Advertisement

Characteristics of a Natural Heat Transfer Air-Conditioning Terminal Device for Nearly Zero Energy Buildings

  • Haiwen ShuEmail author
  • Xu Bie
  • Shan Jiang
  • Zhiqiang Yang
  • Yang Zhang
  • Gao Shu
  • Hongbin Wang
  • Guangyu Cao
Conference paper
  • 219 Downloads
Part of the Environmental Science and Engineering book series (ESE)

Abstract

As the heating and cooling load of a nearly zero energy building (NZEB) will be greatly reduced, significant energy saving effect can be obtained. In view of the low heating and cooling load and high human thermal comfort level of the NZEB, an air-conditioning terminal device based on natural heat transfer was brought out and studied by the authors. It has the functions of heating, cooling and moisture removal according to the inlet media temperature of the device. Also there is little noise or air disturbance during its operation, thus it is beneficial for the enhancement of human thermal comfort. In the paper, the experimental data of the heating and cooling performance of the device under different operation conditions were collected and analyzed. The calculation models quantifying its heating and cooling capacities were obtained through data regression analysis, and the flow resistance curve of the device was obtained by means of experimental measurement under various flow rates. In addition, comparison was made on the heating and cooling capacities between the device and the radiant floor which also features little noise or air disturbance, and it shows that the heating and cooling capacities of the device are 41.5 and 46.8% higher than the maximum capacities of the radiant floor respectively. The research lays a foundation for the engineering application of the natural heat transfer air-conditioning terminal device.

Keywords

Air-conditioning Terminal device Natural heat transfer Nearly zero energy buildings 

Notes

Acknowledgements

This work is supported by China National 13th Five-Year Plan of Key Research and Development Program “The technical system and key technologies development of nearly zero-energy buildings” (2017YFC0702600).

References

  1. 1.
    Li, H., et al.: Operation performance analysis of ground source heat pump system in certain nearly zero energy building based on actual measurement data. Build. Sci. 31(6), 124–130 (2015)Google Scholar
  2. 2.
    Weißenberger, M., et al.: The convergence of life cycle assessment and nearly zero-energy buildings: the case of Germany. Energy Build. 76(6), 551–557 (2014)CrossRefGoogle Scholar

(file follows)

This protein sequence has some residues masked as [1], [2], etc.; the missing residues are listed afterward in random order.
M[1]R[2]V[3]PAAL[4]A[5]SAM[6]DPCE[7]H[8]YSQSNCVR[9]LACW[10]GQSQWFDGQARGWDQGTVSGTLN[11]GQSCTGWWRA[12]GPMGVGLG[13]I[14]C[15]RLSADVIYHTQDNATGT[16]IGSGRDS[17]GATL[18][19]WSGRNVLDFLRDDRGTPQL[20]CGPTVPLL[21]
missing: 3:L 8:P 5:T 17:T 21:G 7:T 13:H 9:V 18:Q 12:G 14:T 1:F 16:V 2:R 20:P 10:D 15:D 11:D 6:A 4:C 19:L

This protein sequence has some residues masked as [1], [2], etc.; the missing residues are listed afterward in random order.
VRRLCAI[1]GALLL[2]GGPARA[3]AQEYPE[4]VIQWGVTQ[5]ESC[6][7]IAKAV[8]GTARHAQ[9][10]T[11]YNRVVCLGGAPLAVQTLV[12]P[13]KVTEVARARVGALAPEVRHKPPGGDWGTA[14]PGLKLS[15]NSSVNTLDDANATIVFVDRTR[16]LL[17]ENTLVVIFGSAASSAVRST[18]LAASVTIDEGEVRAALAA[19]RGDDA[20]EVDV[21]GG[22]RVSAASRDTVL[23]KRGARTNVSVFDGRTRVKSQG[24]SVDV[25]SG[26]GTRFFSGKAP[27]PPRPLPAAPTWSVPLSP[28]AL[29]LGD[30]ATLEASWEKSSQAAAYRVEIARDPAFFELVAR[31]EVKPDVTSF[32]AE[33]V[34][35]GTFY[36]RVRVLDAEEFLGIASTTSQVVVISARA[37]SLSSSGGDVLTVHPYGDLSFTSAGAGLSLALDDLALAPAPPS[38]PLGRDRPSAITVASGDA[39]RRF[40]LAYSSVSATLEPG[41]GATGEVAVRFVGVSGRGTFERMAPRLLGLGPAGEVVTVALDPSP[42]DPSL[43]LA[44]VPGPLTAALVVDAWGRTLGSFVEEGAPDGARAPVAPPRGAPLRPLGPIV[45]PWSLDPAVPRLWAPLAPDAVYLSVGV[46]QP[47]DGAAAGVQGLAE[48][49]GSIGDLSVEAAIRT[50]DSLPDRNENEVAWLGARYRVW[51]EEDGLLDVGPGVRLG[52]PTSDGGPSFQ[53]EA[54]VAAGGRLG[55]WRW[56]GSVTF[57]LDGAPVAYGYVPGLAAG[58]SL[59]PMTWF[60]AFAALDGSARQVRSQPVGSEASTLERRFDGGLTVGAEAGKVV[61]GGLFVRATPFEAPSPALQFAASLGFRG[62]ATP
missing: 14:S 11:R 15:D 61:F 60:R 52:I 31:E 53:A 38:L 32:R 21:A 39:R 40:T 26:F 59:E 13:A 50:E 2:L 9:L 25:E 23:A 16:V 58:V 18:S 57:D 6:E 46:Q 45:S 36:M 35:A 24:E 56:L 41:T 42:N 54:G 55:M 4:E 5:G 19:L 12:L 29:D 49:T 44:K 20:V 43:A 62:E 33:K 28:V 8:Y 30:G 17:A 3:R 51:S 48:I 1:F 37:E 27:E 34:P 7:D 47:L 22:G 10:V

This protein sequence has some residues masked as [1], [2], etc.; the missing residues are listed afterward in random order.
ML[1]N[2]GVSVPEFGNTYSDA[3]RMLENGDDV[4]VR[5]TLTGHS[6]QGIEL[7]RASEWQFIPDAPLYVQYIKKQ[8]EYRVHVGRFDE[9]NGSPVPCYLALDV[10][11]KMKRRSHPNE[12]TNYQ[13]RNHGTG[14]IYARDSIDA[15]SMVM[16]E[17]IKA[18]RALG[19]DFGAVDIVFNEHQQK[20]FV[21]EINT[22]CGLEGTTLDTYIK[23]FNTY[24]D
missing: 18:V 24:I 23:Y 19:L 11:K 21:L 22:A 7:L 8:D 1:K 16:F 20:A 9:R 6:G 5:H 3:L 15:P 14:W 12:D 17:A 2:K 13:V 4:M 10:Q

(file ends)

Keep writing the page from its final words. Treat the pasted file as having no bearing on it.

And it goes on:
3. 3.
    Lindberg, K.B., et al.: Cost-optimal energy system design in zero energy buildings with resulting grid impact: a case study of a German multi-family house. Energy Buil. 127(9), 830–845 (2016)CrossRefGoogle Scholar
  4. 4.
    Ali-Toudert, F., Weidhaus, J.: Numerical assessment and optimization of a low-energy residential building for Mediterranean and Saharan climates using a pilot project. Renew. Energy 101(2), 327–346 (2017)CrossRefGoogle Scholar
  5. 5.
    Tian, Z., et al.: Investigations of nearly (net) zero energy residential buildings in Beijing. Procedia Engineering. 121, 1051–1057 (9th International Symposium on Heating, Ventilation and Air Conditioning, ISHVAC 2015 Joint with the 3rd International Conference on Building Energy and Environment, COBEE 2015) (2015)CrossRefGoogle Scholar
  6. 6.
    Dall’O’, G., et al.: An Italian pilot project for zero energy buildings: towards a quality-driven approach. Renew. Energy. 50(2), 840–846 (2013)CrossRefGoogle Scholar
  7. 7.
    Congedo, P.M., et al.: Cost-optimal design for nearly zero energy office buildings located in warm climates. Energy 91(11), 967–982 (2015)MathSciNetCrossRefGoogle Scholar
  8. 8.
    Ferrara, M., et al.: Energy systems in cost-optimized design of nearly zero-energy buildings. Autom. Constr. 70(10), 109–127 (2016)CrossRefGoogle Scholar
  9. 9.
    Pikas, E., et al.: Cost optimal and nearly zero energy building solutions for office buildings. Energy Build. 74(5), 30–42 (2014)CrossRefGoogle Scholar
  10. 10.
    Cellura, M., et al.: Different energy balances for the redesign of nearly net zero energy buildings: an Italian case study. Renew. Sustain. Energy Rev. 45(5), 100–112 (2015)CrossRefGoogle Scholar
  11. 11.
    Haiwen, S., et al.: Cooling performance test and analysis of a radiant–convective air-conditioning terminal device with parallel pipes. Sci. Technol. Built Environ. 23(3), 405–412 (2017)CrossRefGoogle Scholar
  12. 12.
    JG/T 403: Ministry of housing and urban-rural construction of the people’s Republic of China (MHURCPRC). Test methods for thermal performance of radiant cooling and heating unit, Standards Press of China, Beijing, China (2013)Google Scholar
  13. 13.
    JGJ 142: Ministry of housing and urban-rural construction of the people’s Republic of China (MHURCPRC). Technical specification for radiant heating and cooling. China Architecture and Building Press, Beijing, China (2012)Google Scholar

Copyright information

© Springer Nature Singapore Pte Ltd. 2020

Authors and Affiliations

  • Haiwen Shu
    • 1
    Email author
  • Xu Bie
    • 2
  • Shan Jiang
    • 1
  • Zhiqiang Yang
    • 1
  • Yang Zhang
    • 1
  • Gao Shu
    • 1
  • Hongbin Wang
    • 1
  • Guangyu Cao
    • 3
  1. 1.School of Civil EngineeringDalian University of TechnologyDalianChina
  2. 2.E.N.T. DepartmentSecond Hospital of Dalian Medical UniversityDalianChina
  3. 3.Department of Energy and ProcessNorwegian University of Science and TechnologyTrondheimNorway

Personalised recommendations